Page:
In addition to the above monopolistic practices, Yelp has had additional trouble competing with Google Local because Google’s search results specifically place Google Local “in the most prominent position” on the search results page, “regardless of whether the [Google search] algorithm has actually determined that [Google Local] has the most relevant content” (6). Even if Yelp results are more relevant or useful to users, Google will still show the Google Local results at the top of search results, where the most relevant results usually go. In this way Google is “steering users toward its own products” rather than towards the best sources of information (8). As Jeremy Stoppelman, cofounder and CEO of Yelp, notes, “when Google artificially promotes its own properties regardless of merit,” Google is “not helping consumers get to the best information” but is rather just using its dominant position to “generat[e] more revenue” (6). In fact, Google’s practices have been so unfair that Stoppelman wonders “if [he] would have been able to start Yelp today given Google’s recent actions” (6).

Anticompetitive Practices in Search

Its hard to argue the above practices aren’t anticompetitive, but if its just local search services being affected, then its not so bad right? Problem is, local search is just the tip of the iceberg of unethical practices currently employed by Google. For example, a group of Facebook and Twitter employees recently published a website dedicated to highlighting Google’s unfair search bias towards its own social networking service, Google+, over more popular and widely used social networking services like Twitter or Facebook (7). As the website notes, when one searches ‘cooking’ on the Internet, Google displays renowned chef Jamie Oliver as a relevant search result. But “rather than linking to Jamie’s Twitter profile, which is updated daily, Google links to [Jamie’s] Google+ profile, which was last updated nearly two months ago” (7). The website also describes how this is a purposeful decision made by Google, shown by the fact that if ones searches Google for ‘Jamie Oliver’ directly, “his Twitter profile is the first social result that appears,” and his Google+ profile “doesn’t even appear on the first page of results” because it is not useful or relevant to users (7). What this shows is that Google purposefully promotes Google+ over more relevant social results in some searches, even though the Google search algorithm knows these Google+ results are less relevant than those from Twitter or Facebook. And just like in the Yelp case, Google displays these Google+ results, regardless of relevance, in a very prominent position on the search results page.

These are not ‘slip-ups’ or independent events. They are part of Google’s current strategy to use its monopoly in search to dominate other industries by promoting its own services in “ways that suggest to consumers that they are natural search results, rather than links to Google sites in which Google has a direct economic interest” (8). In fact, the Fair Search Coalition recently sent a 44-page paper to all 50 U.S. Attorney Generals, entitled “Google’s Transformation From Gateway To Gatekeeper: How Google’s Exclusionary And Anticompetitive Conduct Restricts Innovation And Deceives Consumers,” which details many ways in which Google is misusing consumer trust in advertising, display, search, and mobile, including by “manipulating its search algorithm to exclude or penalize competing sites, effectively ‘disappearing’ them from the Internet” and “stealing content developed by other websites…without permission and displaying that content on its own pages, sometimes even without attribution” (8). As Stoppelman noted in his 2011 submission to the U.S. Senate Subcommittee on Antitrust, Competition, Policy, and Consumer Rights, “allowing a search engine with monopoly market share to exploit and extend its dominance hampers entrepreneurial activity,” because “when one company controls the market, it ultimately controls consumer choice” (6). Stoppelman’s words could not be clearer. It is imperative that Google become a neutral party in search, for the sake of both businesses and consumers.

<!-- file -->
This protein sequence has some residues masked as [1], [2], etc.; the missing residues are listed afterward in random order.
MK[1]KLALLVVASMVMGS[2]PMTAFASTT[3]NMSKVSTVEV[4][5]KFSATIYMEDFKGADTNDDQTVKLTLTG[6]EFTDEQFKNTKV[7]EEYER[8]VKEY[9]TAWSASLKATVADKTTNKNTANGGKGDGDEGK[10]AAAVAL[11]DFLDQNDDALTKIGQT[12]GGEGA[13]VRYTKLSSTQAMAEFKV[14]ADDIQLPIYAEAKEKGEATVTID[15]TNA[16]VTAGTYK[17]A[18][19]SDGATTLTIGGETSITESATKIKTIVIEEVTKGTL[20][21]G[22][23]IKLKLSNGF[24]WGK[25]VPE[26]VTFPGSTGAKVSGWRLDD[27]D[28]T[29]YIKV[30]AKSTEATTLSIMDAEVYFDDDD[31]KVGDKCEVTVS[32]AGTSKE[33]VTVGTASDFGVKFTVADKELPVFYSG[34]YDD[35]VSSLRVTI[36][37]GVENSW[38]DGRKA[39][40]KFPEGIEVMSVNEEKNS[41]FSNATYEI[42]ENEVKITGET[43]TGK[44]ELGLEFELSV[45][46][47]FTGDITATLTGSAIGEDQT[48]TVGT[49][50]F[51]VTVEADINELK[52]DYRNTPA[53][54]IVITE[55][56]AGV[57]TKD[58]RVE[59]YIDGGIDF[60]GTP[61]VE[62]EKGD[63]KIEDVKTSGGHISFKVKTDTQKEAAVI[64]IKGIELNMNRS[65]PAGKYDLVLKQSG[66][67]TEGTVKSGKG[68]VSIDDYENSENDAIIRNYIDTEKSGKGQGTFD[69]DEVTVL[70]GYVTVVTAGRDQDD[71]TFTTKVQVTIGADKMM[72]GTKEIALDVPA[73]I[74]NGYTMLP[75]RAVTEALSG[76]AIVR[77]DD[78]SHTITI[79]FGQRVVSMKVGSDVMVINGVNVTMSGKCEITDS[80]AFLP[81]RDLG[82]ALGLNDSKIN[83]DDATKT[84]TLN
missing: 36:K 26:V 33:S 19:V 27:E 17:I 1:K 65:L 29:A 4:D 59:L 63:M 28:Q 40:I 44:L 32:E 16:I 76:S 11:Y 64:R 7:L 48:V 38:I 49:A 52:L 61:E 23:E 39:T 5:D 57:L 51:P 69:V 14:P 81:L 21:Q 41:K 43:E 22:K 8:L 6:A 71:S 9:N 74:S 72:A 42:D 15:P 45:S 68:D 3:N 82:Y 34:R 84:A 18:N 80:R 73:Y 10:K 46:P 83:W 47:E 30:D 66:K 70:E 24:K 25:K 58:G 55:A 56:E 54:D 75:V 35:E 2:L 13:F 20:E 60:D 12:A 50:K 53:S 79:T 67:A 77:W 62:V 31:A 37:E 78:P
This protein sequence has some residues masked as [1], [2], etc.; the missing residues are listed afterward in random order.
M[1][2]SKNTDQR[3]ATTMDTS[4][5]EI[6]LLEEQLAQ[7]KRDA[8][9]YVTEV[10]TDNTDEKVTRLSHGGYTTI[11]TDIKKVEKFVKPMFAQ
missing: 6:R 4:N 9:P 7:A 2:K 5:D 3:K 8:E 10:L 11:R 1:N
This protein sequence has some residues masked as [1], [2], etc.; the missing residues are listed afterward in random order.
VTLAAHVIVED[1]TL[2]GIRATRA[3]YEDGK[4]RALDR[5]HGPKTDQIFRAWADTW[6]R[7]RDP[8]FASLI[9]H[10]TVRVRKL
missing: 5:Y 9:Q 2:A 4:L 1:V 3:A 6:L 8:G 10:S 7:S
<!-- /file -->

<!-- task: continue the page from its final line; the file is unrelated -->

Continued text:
The Hypocrisy of a Search Giant

Competitors aside, even Google’s founders would say Google is being anticompetitive if they stood by the standards established when they started the company. In 1998, the same year Google was incorporated, it’s founders published a paper advocating against “advertising funded search engines” – those that gain a profit by advertising external companies or the search engine company itself – because they are “inherently biased towards the advertisers and away from the needs of the consumers” (3). While Google eventually went on to use advertising as its primary mode of revenue, it’s founders tried to ensure that Google would always put search neutrality ahead of profits by incorporating certain beliefs into Google’s official corporate philosophy right from the beginning. Still written in the web giant’s manifest today, the “core principles that drive [Google’s] actions” are always putting the user first, written as “focus on the user and all else will follow,” and being socially and ethically responsible, written as “you can make money without doing evil” (1). In fact, when Google’s 23rd hire, senior engineer Paul Buchheit came up with the “don’t be evil” phrase (a shortened version of the “you can make money without doing evil” mantra) as “a bit of a jab at a lot of other companies, especially [Google’s] competitors” who were “exploiting the[ir] users,” it was quickly written down on every white board used throughout the company, so every employee would always remember that Google was there to serve its users, not the other way around (2).